GM mosquito company admits a major risk of its technology
We don’t agree with the implication below that larvicides are a benign approach to mosquito control, as some are highly toxic.
But that small quibble aside, it’s good to see GM mosquito company Oxitec agreeing with long-time critics of the technology that reducing the numbers of one type of disease-carrying mosquito might simply provide a niche for another type of disease-carrying mosquito.
Court documents reveal Oxitec’s genetically engineered mosquitoes could cause increased numbers of different disease-carrying mosquitoes
International Center for Technology Assessment, GeneWatch UK, Food and Water Watch and Friends of the Earth, 29 Sept 2016
Genetically engineered (GE) mosquito company Oxitec has admitted a major risk of its technology – reducing one mosquito species may increase the numbers of a second disease-carrying species. The information surfaced today when four environment and food safety groups including International Center for Technology Assessment, GeneWatchUK, Food and Water Watch and Friends of the Earth released court documents from the Cayman Islands. Oxitec, a subsidiary of Intrexon, applied for trial releases of its GE mosquito, which, according to the new information, would be inefficient and risky.
Oxitec previously denied that releasing millions of GE Aedes aegypti mosquitoes, with the aim of suppressing wild mosquito numbers, would result in increased numbers of the Aedes albopictus species (known as the Asian Tiger mosquito). The Aedes albopictus also transmits viral tropical diseases such as dengue and zika, and recently has been shown to be a vector of chikungunya, a devastating and sometimes lethal viral disease. The FDA recently approved trial releases of the GE mosquitoes in Florida.
“These court documents show that Oxitec’s GE mosquito trials are not worth the risk. The State of Florida and its mosquito control boards have in the past effectively controlled disease from multiple mosquito species using much more benign approaches such as vaccines, screens, repellents, larvicides and removing breeding sites like abandoned tires,” said Jaydee Hanson, policy director of the International Center for Technology Assessment.
This new evidence from the Cayman Islands highlights that Oxitec is aware of a major flaw in its single-species, technological approach to eradicating disease-carrying mosquitoes. Oxitec makes clear that the release of the GE Asian Tiger mosquito Aedes albopictus might be needed if the release of the GE Aedes aegypti results in an increase of the numbers of Asian Tiger mosquitoes. Oxitec’s 2014 application to the Cayman Islands Department of Environment states, “Should Aedes albopictus begin to occupy the Aedes aegypti niche upon reduction in their numbers, a concurrent operation will begin to reduce the numbers of Aedes albopictus”.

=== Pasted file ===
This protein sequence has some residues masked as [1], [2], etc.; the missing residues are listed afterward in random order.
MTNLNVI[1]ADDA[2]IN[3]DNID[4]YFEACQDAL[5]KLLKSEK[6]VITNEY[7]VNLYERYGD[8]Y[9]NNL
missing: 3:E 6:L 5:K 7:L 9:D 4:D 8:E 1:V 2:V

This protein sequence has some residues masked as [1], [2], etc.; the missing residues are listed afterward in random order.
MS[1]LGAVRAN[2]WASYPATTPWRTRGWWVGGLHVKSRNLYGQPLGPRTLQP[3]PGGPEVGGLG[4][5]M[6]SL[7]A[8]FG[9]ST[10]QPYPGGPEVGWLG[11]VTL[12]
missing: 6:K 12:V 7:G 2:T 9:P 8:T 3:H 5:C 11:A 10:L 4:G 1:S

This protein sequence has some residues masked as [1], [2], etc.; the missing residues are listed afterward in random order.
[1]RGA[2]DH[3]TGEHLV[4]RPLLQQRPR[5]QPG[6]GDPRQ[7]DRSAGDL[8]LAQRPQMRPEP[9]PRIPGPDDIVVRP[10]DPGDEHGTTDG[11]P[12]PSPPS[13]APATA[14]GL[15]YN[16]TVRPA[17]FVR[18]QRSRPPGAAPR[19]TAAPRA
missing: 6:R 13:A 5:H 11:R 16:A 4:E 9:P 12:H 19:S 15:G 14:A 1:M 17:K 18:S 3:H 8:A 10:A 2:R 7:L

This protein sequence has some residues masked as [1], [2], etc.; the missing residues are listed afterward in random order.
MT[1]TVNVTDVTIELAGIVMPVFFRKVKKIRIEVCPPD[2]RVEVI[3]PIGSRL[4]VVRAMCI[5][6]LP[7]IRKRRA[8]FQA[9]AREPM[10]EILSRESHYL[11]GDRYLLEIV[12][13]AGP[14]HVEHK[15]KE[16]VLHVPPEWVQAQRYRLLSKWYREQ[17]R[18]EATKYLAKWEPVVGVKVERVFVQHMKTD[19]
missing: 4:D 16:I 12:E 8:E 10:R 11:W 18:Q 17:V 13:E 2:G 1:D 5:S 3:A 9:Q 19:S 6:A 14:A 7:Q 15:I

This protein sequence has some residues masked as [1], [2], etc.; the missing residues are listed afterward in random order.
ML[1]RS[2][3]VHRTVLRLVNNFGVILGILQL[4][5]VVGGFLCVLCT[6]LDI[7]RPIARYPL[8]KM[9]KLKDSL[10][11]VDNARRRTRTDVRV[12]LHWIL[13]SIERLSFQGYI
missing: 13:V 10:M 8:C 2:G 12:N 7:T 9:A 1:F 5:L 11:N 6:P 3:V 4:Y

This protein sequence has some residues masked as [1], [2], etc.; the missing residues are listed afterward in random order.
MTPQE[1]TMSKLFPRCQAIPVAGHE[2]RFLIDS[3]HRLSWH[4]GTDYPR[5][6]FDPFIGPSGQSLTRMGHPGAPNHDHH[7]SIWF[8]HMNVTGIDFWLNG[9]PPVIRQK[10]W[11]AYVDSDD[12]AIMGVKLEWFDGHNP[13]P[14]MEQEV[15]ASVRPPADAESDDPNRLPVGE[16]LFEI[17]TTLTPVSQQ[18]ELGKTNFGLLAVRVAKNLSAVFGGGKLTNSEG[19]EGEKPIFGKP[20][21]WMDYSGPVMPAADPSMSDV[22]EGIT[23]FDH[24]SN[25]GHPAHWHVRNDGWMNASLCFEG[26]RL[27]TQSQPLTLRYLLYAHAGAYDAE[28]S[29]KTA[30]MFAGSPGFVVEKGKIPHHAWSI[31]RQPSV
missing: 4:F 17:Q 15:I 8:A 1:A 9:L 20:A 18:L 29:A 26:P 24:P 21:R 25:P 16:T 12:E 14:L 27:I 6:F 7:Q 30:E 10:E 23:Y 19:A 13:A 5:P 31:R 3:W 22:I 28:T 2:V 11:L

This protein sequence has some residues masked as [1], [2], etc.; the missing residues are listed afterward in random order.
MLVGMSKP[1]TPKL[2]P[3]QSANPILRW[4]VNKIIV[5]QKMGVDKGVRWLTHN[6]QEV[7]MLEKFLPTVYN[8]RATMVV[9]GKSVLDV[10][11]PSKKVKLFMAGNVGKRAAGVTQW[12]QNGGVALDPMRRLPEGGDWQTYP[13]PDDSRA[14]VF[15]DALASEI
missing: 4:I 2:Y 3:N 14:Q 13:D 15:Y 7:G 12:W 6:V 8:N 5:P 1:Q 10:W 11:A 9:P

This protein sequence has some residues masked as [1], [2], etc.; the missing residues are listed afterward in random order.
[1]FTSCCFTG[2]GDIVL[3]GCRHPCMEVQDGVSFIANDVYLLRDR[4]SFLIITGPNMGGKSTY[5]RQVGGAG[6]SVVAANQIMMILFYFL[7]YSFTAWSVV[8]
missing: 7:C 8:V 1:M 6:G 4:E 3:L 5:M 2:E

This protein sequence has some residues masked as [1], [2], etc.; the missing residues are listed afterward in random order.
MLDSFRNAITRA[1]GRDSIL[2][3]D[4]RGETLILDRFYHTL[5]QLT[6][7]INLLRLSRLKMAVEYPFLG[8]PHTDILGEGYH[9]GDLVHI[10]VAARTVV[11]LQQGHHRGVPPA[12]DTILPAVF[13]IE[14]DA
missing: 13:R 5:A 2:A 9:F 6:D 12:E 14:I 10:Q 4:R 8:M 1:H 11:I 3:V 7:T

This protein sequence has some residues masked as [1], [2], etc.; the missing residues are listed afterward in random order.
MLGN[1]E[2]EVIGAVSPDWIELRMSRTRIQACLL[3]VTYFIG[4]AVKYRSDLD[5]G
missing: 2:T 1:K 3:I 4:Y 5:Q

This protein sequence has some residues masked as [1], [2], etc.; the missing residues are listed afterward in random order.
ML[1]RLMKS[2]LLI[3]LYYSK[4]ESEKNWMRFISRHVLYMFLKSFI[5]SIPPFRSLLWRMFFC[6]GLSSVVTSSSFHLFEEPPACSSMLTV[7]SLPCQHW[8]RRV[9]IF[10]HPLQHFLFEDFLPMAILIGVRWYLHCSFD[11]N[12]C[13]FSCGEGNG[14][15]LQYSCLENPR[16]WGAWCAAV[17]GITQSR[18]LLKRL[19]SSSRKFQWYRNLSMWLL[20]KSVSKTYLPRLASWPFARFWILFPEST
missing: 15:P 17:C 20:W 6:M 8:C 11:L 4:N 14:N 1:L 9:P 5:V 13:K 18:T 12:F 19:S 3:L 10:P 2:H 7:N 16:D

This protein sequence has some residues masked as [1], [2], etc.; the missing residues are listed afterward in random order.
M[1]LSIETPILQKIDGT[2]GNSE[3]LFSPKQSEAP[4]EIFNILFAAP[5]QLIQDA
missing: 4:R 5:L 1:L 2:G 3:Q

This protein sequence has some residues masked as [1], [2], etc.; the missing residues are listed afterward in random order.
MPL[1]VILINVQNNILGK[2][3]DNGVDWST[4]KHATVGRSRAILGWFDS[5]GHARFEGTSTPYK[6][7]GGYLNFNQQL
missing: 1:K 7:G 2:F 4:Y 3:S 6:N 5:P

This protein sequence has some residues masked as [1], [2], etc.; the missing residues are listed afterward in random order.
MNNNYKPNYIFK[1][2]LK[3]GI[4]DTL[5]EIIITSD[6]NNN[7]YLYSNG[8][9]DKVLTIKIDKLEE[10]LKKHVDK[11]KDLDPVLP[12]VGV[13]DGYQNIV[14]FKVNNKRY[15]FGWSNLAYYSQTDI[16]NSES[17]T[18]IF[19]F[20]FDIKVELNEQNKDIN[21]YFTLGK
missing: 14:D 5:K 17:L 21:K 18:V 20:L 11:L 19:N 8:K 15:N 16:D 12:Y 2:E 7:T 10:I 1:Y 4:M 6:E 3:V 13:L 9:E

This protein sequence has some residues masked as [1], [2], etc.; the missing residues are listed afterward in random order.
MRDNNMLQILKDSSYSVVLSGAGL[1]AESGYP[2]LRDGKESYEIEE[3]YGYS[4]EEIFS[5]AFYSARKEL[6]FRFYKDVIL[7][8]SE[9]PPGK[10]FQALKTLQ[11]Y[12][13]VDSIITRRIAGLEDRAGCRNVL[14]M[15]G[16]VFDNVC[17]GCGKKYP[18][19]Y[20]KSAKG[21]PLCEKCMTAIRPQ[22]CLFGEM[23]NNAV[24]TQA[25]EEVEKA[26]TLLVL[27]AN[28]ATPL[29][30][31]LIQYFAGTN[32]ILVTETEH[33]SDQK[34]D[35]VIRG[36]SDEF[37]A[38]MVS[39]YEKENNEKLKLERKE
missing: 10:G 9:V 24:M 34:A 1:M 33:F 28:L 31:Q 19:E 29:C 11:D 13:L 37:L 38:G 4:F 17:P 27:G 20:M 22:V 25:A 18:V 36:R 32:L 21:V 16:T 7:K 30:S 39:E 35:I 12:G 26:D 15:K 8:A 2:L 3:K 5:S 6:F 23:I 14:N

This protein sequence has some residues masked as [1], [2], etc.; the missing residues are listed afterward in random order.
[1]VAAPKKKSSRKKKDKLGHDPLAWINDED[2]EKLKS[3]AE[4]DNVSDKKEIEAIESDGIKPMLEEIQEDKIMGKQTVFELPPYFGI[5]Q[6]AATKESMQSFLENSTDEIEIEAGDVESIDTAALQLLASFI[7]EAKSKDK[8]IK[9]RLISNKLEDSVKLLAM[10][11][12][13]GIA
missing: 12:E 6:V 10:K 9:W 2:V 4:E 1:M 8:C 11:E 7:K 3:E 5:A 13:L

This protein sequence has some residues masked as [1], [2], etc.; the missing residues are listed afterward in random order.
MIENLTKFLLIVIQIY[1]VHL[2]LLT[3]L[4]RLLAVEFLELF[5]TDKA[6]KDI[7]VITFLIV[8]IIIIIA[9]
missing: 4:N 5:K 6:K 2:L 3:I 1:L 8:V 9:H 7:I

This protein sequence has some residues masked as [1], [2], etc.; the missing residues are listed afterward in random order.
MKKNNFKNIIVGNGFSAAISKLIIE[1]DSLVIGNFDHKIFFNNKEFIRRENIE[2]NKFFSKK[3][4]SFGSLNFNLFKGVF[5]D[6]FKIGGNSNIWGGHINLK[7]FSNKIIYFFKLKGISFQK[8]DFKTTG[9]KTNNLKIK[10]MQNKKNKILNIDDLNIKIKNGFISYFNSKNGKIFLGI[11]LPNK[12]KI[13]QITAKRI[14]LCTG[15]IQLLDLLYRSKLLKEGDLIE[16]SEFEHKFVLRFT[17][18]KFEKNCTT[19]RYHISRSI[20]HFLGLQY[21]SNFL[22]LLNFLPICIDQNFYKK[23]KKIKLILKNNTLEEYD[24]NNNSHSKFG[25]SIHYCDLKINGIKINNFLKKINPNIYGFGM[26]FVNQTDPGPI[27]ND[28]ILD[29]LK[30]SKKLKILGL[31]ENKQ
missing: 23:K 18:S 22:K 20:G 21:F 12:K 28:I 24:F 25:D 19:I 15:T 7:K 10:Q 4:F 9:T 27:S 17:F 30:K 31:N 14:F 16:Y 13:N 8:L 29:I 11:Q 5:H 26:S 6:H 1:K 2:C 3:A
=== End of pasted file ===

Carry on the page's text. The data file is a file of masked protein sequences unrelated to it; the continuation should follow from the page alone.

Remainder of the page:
“It might be a good business model for a company to sell a technology to reduce one mosquito species, so then they can also sell a technology to deal with the species that replaces it,” said Wenonah Hauter, executive director of Food & Water Watch. “But it’s not worth the effort, expense and potential risk for communities in the U.S. to start down this path.”
Aedes albopictus is a more invasive species than Aedes aegypti and can be found in all east coast U.S. states from Maine to Florida, all southern states, most Midwestern states and in the states along the US-Mexico border from Texas west to California.
“Current permits for releases should now be revoked until regulators recognise the downsides of Oxitec’s technology and the need to consider all the impacts on the ecosystem. The consequences of mass releases of GE mosquitoes could be harmful if other disease-carrying mosquito species move in as a result. Risk assessments in Brazil, the Cayman Islands and the USA need to be revised,” said Dr. Helen Wallace, director of GeneWatch UK.
The company has also previously hid information about the mosquito’s potential to survive. Company data noted that 15 to 18% of its GE mosquitoes survive when fed on cat food containing industrially farmed chicken, which contains the antibiotic tetracycline. Environmental groups have warned that this could lead to the survival and spread of large numbers of GE mosquitoes, when they encounter this common antibiotic in the environment e.g. in discarded takeaways or septic tanks.
“Oxitec has misled the public about the risks. These GE mosquitoes may thrive in the wild or may lead to an increase in more aggressive mosquito populations,” said Dana Perls, senior food and technology campaigner with Friends of the Earth, U.S. “We should be using the least toxic alternatives that don’t have unintended consequences for our environment and health.”
Florida Keys residents will have a non-binding vote on whether they support the release of Oxitec’s genetically engineered Aedes aegypti mosquitoes on November 8, 2016. A separate but related vote will occur in Key Haven, Florida, where Oxitec has received permission from the Food and Drug Administration to release its GE Aedes aegypti mosquitoes in the first U.S. trial. Residents of Key Haven have strongly opposed the release of these mosquitoes.